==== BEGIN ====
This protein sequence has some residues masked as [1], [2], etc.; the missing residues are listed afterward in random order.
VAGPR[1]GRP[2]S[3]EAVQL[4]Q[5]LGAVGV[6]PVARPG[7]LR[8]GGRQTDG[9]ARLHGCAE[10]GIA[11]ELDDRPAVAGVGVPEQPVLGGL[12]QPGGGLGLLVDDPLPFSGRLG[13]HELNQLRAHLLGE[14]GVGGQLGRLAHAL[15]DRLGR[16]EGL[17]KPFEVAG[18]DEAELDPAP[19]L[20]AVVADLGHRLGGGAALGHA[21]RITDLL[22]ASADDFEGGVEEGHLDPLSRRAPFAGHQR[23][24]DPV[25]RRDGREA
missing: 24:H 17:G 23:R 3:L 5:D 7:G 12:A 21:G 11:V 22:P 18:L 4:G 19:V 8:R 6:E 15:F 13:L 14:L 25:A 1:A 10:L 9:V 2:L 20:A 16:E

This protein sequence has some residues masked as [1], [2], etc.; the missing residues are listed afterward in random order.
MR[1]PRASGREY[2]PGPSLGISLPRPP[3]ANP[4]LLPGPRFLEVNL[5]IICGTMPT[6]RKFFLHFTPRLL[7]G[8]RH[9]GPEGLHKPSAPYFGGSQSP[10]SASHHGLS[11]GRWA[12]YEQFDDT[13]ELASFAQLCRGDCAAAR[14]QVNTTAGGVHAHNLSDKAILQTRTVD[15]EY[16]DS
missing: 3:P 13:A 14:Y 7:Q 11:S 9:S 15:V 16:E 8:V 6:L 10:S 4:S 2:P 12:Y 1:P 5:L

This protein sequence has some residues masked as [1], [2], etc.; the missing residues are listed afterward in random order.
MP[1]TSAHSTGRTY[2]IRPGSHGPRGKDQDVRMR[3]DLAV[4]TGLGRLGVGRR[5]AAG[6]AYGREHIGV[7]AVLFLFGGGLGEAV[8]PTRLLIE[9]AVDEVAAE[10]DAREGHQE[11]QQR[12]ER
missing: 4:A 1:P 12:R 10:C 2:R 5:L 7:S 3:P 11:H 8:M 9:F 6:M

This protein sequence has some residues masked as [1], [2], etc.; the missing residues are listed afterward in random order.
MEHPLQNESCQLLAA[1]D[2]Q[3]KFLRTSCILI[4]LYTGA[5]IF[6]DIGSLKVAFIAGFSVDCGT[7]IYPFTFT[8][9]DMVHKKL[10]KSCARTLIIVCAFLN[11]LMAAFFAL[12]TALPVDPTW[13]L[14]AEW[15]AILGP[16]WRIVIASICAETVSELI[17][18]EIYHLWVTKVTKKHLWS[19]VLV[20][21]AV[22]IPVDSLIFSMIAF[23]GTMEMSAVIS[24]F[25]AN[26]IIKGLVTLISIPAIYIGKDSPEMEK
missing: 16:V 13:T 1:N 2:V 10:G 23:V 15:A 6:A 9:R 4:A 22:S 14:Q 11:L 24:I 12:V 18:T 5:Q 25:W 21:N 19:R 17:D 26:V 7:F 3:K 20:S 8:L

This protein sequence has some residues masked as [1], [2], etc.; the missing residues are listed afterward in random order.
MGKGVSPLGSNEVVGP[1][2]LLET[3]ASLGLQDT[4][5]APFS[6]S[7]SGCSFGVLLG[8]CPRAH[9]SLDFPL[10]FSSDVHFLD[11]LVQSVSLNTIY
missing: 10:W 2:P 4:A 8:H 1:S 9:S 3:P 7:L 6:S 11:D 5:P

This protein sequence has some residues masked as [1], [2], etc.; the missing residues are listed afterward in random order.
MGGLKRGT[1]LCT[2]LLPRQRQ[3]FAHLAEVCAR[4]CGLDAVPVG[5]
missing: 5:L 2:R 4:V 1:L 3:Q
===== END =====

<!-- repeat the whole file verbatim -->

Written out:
This protein sequence has some residues masked as [1], [2], etc.; the missing residues are listed afterward in random order.
VAGPR[1]GRP[2]S[3]EAVQL[4]Q[5]LGAVGV[6]PVARPG[7]LR[8]GGRQTDG[9]ARLHGCAE[10]GIA[11]ELDDRPAVAGVGVPEQPVLGGL[12]QPGGGLGLLVDDPLPFSGRLG[13]HELNQLRAHLLGE[14]GVGGQLGRLAHAL[15]DRLGR[16]EGL[17]KPFEVAG[18]DEAELDPAP[19]L[20]AVVADLGHRLGGGAALGHA[21]RITDLL[22]ASADDFEGGVEEGHLDPLSRRAPFAGHQR[23][24]DPV[25]RRDGREA
missing: 24:H 17:G 23:R 3:L 5:D 7:G 12:A 21:G 11:V 22:P 18:L 4:G 19:V 8:R 6:E 15:F 13:L 14:L 25:A 1:A 10:L 9:V 2:L 20:A 16:E

This protein sequence has some residues masked as [1], [2], etc.; the missing residues are listed afterward in random order.
MR[1]PRASGREY[2]PGPSLGISLPRPP[3]ANP[4]LLPGPRFLEVNL[5]IICGTMPT[6]RKFFLHFTPRLL[7]G[8]RH[9]GPEGLHKPSAPYFGGSQSP[10]SASHHGLS[11]GRWA[12]YEQFDDT[13]ELASFAQLCRGDCAAAR[14]QVNTTAGGVHAHNLSDKAILQTRTVD[15]EY[16]DS
missing: 3:P 13:A 14:Y 7:Q 11:S 9:S 15:V 16:E 8:V 6:L 10:S 4:S 2:P 12:Y 1:P 5:L

This protein sequence has some residues masked as [1], [2], etc.; the missing residues are listed afterward in random order.
MP[1]TSAHSTGRTY[2]IRPGSHGPRGKDQDVRMR[3]DLAV[4]TGLGRLGVGRR[5]AAG[6]AYGREHIGV[7]AVLFLFGGGLGEAV[8]PTRLLIE[9]AVDEVAAE[10]DAREGHQE[11]QQR[12]ER
missing: 4:A 1:P 12:R 10:C 2:R 5:L 7:S 3:P 11:H 8:M 9:F 6:M

This protein sequence has some residues masked as [1], [2], etc.; the missing residues are listed afterward in random order.
MEHPLQNESCQLLAA[1]D[2]Q[3]KFLRTSCILI[4]LYTGA[5]IF[6]DIGSLKVAFIAGFSVDCGT[7]IYPFTFT[8][9]DMVHKKL[10]KSCARTLIIVCAFLN[11]LMAAFFAL[12]TALPVDPTW[13]L[14]AEW[15]AILGP[16]WRIVIASICAETVSELI[17][18]EIYHLWVTKVTKKHLWS[19]VLV[20][21]AV[22]IPVDSLIFSMIAF[23]GTMEMSAVIS[24]F[25]AN[26]IIKGLVTLISIPAIYIGKDSPEMEK
missing: 16:V 13:T 1:N 2:V 10:G 23:V 15:A 6:A 9:R 4:A 22:S 14:Q 11:L 24:I 12:V 18:T 5:Q 25:W 21:N 19:R 17:D 26:V 7:F 3:K 20:S 8:L

This protein sequence has some residues masked as [1], [2], etc.; the missing residues are listed afterward in random order.
MGKGVSPLGSNEVVGP[1][2]LLET[3]ASLGLQDT[4][5]APFS[6]S[7]SGCSFGVLLG[8]CPRAH[9]SLDFPL[10]FSSDVHFLD[11]LVQSVSLNTIY
missing: 10:W 2:P 4:A 8:H 1:S 9:S 3:P 7:L 6:S 11:D 5:P

This protein sequence has some residues masked as [1], [2], etc.; the missing residues are listed afterward in random order.
MGGLKRGT[1]LCT[2]LLPRQRQ[3]FAHLAEVCAR[4]CGLDAVPVG[5]
missing: 5:L 2:R 4:V 1:L 3:Q